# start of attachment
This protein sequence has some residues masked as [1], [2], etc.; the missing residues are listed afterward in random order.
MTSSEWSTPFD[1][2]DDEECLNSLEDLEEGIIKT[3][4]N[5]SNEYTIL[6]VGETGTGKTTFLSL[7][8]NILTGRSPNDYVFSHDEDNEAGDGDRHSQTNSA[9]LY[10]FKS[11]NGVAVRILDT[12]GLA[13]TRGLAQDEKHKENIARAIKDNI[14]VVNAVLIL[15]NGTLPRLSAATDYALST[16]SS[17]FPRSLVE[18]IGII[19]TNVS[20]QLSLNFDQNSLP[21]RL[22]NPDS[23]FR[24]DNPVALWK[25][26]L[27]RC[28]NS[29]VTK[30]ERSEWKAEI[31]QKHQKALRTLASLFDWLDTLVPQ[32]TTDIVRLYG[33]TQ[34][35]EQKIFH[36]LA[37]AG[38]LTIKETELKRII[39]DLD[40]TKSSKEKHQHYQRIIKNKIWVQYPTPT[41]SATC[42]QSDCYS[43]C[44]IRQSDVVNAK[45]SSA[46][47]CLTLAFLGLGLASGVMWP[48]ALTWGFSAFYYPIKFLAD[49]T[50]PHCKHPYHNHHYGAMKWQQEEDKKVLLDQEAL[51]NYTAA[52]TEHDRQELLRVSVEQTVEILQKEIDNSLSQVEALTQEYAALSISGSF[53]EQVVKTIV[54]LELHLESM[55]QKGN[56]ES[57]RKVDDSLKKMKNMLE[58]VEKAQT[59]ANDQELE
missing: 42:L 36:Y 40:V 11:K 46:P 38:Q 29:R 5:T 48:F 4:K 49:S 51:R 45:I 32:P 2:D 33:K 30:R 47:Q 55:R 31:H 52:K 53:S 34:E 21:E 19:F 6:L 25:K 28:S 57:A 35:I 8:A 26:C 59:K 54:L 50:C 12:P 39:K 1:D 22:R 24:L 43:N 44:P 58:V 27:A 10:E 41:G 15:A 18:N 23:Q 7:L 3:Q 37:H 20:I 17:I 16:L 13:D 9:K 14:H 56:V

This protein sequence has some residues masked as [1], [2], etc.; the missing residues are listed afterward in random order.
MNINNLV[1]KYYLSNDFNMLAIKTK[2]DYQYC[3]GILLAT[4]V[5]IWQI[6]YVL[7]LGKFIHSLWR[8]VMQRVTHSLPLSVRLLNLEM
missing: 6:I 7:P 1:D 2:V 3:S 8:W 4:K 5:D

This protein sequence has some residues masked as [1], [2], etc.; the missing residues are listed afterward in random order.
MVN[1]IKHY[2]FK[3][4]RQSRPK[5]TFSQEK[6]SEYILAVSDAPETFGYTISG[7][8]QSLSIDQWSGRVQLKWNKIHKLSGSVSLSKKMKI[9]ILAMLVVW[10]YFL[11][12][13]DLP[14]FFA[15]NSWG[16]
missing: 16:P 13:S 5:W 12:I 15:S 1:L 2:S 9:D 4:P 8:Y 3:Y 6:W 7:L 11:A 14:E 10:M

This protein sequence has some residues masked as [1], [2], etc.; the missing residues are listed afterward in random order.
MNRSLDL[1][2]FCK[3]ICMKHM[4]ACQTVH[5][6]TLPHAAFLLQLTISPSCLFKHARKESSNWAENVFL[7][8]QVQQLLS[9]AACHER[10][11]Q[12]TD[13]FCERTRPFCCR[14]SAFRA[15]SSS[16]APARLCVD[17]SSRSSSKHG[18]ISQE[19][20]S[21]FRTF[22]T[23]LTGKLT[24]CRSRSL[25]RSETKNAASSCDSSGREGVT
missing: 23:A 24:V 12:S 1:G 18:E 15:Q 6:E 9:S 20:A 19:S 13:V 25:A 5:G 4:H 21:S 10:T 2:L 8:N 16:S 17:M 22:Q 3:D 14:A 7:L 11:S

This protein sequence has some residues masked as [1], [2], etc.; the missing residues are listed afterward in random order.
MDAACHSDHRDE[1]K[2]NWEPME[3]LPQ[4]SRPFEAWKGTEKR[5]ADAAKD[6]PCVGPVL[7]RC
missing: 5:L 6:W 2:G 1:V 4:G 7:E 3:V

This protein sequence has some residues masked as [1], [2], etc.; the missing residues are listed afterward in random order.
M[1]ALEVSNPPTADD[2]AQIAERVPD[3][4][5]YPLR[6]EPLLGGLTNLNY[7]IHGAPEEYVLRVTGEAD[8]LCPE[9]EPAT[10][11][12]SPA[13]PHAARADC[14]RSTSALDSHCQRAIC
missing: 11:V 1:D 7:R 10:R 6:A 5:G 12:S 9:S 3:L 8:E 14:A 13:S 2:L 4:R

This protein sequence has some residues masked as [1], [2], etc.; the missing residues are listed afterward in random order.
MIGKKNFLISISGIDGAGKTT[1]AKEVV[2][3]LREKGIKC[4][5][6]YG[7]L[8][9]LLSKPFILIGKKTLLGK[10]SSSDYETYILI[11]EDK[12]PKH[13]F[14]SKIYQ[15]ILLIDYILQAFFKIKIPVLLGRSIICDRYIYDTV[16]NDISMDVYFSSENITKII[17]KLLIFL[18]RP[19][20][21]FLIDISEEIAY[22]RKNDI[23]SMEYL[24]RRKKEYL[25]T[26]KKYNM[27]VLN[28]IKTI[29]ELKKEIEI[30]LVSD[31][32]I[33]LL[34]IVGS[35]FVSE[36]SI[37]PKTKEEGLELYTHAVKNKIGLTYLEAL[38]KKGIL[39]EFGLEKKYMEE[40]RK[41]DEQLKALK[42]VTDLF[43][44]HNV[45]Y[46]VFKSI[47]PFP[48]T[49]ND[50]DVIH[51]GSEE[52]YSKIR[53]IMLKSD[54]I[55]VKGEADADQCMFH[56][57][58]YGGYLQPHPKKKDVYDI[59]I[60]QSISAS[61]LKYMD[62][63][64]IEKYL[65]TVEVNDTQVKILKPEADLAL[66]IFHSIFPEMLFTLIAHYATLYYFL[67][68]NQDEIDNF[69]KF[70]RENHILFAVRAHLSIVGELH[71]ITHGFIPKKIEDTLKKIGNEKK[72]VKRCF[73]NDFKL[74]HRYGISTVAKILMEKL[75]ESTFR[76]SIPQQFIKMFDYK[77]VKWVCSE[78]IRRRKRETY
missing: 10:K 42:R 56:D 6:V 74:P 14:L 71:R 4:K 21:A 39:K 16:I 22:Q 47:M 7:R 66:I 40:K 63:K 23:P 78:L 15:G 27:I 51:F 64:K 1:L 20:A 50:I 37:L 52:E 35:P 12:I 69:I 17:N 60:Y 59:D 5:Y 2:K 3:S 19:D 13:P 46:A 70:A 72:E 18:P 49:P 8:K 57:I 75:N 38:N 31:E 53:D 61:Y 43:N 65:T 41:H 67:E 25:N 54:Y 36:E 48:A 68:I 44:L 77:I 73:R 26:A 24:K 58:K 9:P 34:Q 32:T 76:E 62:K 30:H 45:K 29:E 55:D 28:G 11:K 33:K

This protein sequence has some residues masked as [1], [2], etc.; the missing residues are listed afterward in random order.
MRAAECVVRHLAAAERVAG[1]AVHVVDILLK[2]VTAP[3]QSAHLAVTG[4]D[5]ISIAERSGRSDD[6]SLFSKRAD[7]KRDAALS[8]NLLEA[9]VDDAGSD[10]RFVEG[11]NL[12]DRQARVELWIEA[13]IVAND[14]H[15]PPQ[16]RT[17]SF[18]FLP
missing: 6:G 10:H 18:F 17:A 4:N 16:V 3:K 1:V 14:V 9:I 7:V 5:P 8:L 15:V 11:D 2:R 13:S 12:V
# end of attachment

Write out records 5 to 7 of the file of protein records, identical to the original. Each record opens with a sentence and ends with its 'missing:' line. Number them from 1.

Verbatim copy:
This protein sequence has some residues masked as [1], [2], etc.; the missing residues are listed afterward in random order.
MDAACHSDHRDE[1]K[2]NWEPME[3]LPQ[4]SRPFEAWKGTEKR[5]ADAAKD[6]PCVGPVL[7]RC
missing: 5:L 6:W 2:G 1:V 4:G 7:E 3:V

This protein sequence has some residues masked as [1], [2], etc.; the missing residues are listed afterward in random order.
M[1]ALEVSNPPTADD[2]AQIAERVPD[3][4][5]YPLR[6]EPLLGGLTNLNY[7]IHGAPEEYVLRVTGEAD[8]LCPE[9]EPAT[10][11][12]SPA[13]PHAARADC[14]RSTSALDSHCQRAIC
missing: 11:V 1:D 7:R 10:R 6:A 5:G 12:S 9:S 3:L 8:E 14:A 13:S 2:L 4:R

This protein sequence has some residues masked as [1], [2], etc.; the missing residues are listed afterward in random order.
MIGKKNFLISISGIDGAGKTT[1]AKEVV[2][3]LREKGIKC[4][5][6]YG[7]L[8][9]LLSKPFILIGKKTLLGK[10]SSSDYETYILI[11]EDK[12]PKH[13]F[14]SKIYQ[15]ILLIDYILQAFFKIKIPVLLGRSIICDRYIYDTV[16]NDISMDVYFSSENITKII[17]KLLIFL[18]RP[19][20][21]FLIDISEEIAY[22]RKNDI[23]SMEYL[24]RRKKEYL[25]T[26]KKYNM[27]VLN[28]IKTI[29]ELKKEIEI[30]LVSD[31][32]I[33]LL[34]IVGS[35]FVSE[36]SI[37]PKTKEEGLELYTHAVKNKIGLTYLEAL[38]KKGIL[39]EFGLEKKYMEE[40]RK[41]DEQLKALK[42]VTDLF[43][44]HNV[45]Y[46]VFKSI[47]PFP[48]T[49]ND[50]DVIH[51]GSEE[52]YSKIR[53]IMLKSD[54]I[55]VKGEADADQCMFH[56][57][58]YGGYLQPHPKKKDVYDI[59]I[60]QSISAS[61]LKYMD[62][63][64]IEKYL[65]TVEVNDTQVKILKPEADLAL[66]IFHSIFPEMLFTLIAHYATLYYFL[67][68]NQDEIDNF[69]KF[70]RENHILFAVRAHLSIVGELH[71]ITHGFIPKKIEDTLKKIGNEKK[72]VKRCF[73]NDFKL[74]HRYGISTVAKILMEKL[75]ESTFR[76]SIPQQFIKMFDYK[77]VKWVCSE[78]IRRRKRETY
missing: 10:K 42:R 56:D 6:V 74:P 14:L 71:R 4:K 21:A 39:K 16:I 22:Q 47:M 7:R 66:I 40:K 63:K 23:P 78:L 15:G 27:I 51:F 64:K 1:L 20:A 50:I 37:L 52:E 35:P 12:I 69:I 17:N 60:Y 59:D 5:Y 2:K 3:S 19:D 13:P 46:A 70:A 72:E 18:P 49:P 8:K 57:I 75:N 38:N 31:E 53:D 61:Y 43:N 65:T 41:H 67:E 25:N 54:Y 36:E 48:A 68:I 44:L 77:I 73:R 26:A 24:K 58:K 9:P 34:Q 32:T 76:E 62:K 30:H 45:K 29:E 55:D 28:G 11:K 33:K